Likewise, the various measures show a strong maturity match of a 4 year old horse to that of a 20 year old adult.

Horse Age 5 and above

The liespan of a horse depends on a range of factors. A well-kept pony may well live to 40 years, but many working horses do not live to 20 years. The average lifespan for a reasonably well kept horse is around 24 years. In developed countries, the average lifespan for a person is seventy-some years. Therefore:

  • After reaching maturity (age 4), an average horse will live about 20 more years (to age 24).
  • After reaching maturity (age 20), an average person will live about 50 more years (to age 70).
  • This indicates that 20 horse years equals 50 human years, or 2.5 human years per horse year.

The use of 2.5 human years for each horse year (after age 4) is supported by further detailed examination of the developmental process. Supporting maturity factors include maximum aerobic capacity and maximum muscle bulk. Supporting aging factors include menopause and ability to bear or sire offspring.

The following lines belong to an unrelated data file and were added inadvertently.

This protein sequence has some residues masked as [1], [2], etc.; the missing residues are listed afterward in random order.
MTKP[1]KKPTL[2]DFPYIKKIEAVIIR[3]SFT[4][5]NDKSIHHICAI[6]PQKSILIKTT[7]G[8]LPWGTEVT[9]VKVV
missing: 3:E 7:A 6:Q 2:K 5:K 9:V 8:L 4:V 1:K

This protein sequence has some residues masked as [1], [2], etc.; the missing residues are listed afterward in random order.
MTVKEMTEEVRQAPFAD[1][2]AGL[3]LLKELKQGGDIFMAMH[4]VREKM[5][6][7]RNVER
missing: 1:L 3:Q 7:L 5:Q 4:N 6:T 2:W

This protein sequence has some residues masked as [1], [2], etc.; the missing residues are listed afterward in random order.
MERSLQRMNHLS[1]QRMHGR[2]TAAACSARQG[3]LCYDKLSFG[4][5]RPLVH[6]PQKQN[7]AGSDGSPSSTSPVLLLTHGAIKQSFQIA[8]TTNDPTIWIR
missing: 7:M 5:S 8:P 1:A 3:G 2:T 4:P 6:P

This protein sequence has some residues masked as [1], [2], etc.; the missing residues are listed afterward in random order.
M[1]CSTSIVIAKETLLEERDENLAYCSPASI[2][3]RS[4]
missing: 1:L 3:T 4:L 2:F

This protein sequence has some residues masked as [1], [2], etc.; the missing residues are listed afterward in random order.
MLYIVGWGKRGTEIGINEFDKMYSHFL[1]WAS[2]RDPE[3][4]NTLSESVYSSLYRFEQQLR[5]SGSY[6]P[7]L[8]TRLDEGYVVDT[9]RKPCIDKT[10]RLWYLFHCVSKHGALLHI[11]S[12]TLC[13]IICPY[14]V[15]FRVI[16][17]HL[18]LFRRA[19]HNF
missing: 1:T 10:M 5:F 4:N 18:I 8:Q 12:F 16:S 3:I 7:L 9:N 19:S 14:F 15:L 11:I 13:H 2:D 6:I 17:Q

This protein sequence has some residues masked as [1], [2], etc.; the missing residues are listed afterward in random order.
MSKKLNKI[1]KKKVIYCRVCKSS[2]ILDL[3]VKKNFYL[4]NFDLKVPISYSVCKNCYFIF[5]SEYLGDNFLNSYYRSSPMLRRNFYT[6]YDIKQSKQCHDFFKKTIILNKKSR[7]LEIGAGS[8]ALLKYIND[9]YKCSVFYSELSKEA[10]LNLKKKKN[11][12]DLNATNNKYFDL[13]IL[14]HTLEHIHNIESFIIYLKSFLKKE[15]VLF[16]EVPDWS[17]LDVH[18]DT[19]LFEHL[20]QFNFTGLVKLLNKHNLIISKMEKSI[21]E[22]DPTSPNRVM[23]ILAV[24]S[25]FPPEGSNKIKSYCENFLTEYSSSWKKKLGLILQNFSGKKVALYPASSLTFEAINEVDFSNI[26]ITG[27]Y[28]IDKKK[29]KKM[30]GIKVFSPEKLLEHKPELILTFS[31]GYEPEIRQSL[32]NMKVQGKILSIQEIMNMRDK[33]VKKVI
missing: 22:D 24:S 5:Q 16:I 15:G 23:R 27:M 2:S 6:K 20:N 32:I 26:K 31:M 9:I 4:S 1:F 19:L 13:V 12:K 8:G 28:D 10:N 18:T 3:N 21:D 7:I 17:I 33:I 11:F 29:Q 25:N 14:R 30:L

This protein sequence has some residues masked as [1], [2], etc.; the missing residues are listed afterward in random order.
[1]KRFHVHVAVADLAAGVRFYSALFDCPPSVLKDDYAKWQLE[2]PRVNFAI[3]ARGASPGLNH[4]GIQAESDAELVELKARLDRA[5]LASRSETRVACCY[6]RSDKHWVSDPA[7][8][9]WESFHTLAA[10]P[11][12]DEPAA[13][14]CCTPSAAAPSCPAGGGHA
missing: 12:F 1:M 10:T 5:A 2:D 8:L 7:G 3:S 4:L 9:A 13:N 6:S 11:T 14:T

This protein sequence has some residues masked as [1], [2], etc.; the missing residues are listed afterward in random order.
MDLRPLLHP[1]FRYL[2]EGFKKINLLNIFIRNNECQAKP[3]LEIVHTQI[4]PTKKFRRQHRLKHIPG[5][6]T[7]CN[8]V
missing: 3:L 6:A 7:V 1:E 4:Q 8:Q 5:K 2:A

Horse Years to Human Years

The following table shows for each horse age the approximate equivalent human age. It also shows the relative rate at which the two mature (e.g. the first year of a horse's life, it matures the equivalent of 6 human years; after maturity each year a horse ages the equivalent of 2.5 human years).

Horse Age Equivalent Human Age Human equivalent Change
0 (newborn) 2 years  
1 year 8 years 1st horse year = 6 human years
2 years 13 years  2nd horse year = 5 human years
3 years  17 years 3rd horse year = 4 human years
4 years 20 years 4th horse year = 3 human years 
5 to 24 years 21 to 70 years  After 4th year, each horse year = 2.5 human years 

Table 2.  Equine and Human Age Maturity Equivalents